Dell has acknowledged that 83,000 users have urged it to sell PCs with Linux pre-installed, but it has fallen short of accepting their suggestion.
On Friday, the KDE Project released the third in a series of development previews for the upcoming KDE 4.0 release. Dubbed "Kludge," the 3.80.3 release includes the Sonnet language library, the new Dolphin file manager, and the Solid hardware library.
IBM will send you a DVD packed full of its Linux applications at no cost.
The 2007 road map for the Ubuntu Linux operating system includes continuing its focus on the desktop, paying more attention to the server and garnering additional corporate support. Speaking at Ubuntu user conference UbuCon here at Google's New York complex on Feb. 16, Steve George, director of support and services at Canonical, said, "The view from the Ubuntu side is that Microsoft has too much of the market. We're going to continue rolling out and making Ubuntu easy to use on the desktop and we'll add increased focus on the server this year." Canonical is the sponsor of the Ubuntu project and maintainer of the Ubuntu Linux distribution.
The public spoke and said, "We want a Linux desktop," and Dell listened. On Feb. 23, the company announced that, as a result of "the community's interest in open source solutions like Linux and OpenOffice..., we are working with Novell to certify our corporate client products for Linux..."
Antonio Cangiano posted aRuby Implementation Shootout on his blog last week. While it's an interesting piece (and will likely be more interesting over time), it's still very premature.
On Friday Japan's Turbolinux begins dispatching the first batch of its Wizpy handhelds to people who ordered them from its Web site. The flash-based multimedia player contains a version of Linux, so it can be used to boot a PC into the operating system, allowing users to access their files in their own working environment on almost any PC.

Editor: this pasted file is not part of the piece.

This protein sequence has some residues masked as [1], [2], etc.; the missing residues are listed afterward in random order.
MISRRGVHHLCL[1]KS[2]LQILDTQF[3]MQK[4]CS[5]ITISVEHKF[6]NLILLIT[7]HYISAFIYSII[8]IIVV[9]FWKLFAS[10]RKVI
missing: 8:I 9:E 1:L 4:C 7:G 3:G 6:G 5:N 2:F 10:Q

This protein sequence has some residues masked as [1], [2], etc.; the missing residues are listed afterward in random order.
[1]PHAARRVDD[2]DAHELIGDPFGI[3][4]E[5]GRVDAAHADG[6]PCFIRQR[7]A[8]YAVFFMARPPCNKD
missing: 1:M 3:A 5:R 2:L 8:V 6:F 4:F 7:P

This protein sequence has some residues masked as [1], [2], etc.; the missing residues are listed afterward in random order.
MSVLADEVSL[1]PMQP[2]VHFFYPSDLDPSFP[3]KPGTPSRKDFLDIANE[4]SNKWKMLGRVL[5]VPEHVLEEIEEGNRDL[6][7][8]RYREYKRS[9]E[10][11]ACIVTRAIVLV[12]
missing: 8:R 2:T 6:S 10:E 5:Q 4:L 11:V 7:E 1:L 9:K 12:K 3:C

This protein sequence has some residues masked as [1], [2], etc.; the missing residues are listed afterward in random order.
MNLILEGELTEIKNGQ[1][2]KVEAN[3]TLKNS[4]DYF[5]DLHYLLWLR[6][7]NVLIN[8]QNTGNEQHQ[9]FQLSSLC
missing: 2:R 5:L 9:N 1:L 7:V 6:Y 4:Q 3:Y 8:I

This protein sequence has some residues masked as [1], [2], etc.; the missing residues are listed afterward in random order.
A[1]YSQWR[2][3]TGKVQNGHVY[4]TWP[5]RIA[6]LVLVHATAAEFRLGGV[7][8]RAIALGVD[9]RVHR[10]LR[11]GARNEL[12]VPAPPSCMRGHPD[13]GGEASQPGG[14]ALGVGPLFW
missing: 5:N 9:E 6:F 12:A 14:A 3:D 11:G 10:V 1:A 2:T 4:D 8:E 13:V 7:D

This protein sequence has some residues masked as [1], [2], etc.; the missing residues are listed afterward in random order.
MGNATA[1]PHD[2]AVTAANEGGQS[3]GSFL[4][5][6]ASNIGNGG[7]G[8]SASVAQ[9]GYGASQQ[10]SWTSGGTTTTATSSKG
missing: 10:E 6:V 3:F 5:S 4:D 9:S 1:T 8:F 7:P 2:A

Fedora 7 Test 2 is being pushed out the door this Tuesday (February 27), but thanks to the excellence of Pungi we decided to run our own spin. New in Fedora 7 Test 2 is the artwork along with quite a few other changes that we commented on in our Fedora 7 Preview earlier this year. In this article we have some of the first screenshots from Fedora 7 Test 2. To say the least, Fedora 7 is shaping up extremely well!
Last week, I had the privilege to address the North Texas Linux Users Group. Ralph Green asked me to present information on my upcoming book called"Linux System Administration" by O'Reilly. I only had the cover and the gallies, since production goes to press in early March. So, I showed those.
Database heavyweight Solid has contributed a new database benchmark suite to the open source community, providing an effective means to evaluate real-world database performance for nix.
HP is making $25 million by supporting the free Debian GNU/Linux distribution in what may ultimately turn out to be a challenge to commercial distributions from Novell and Red Hat.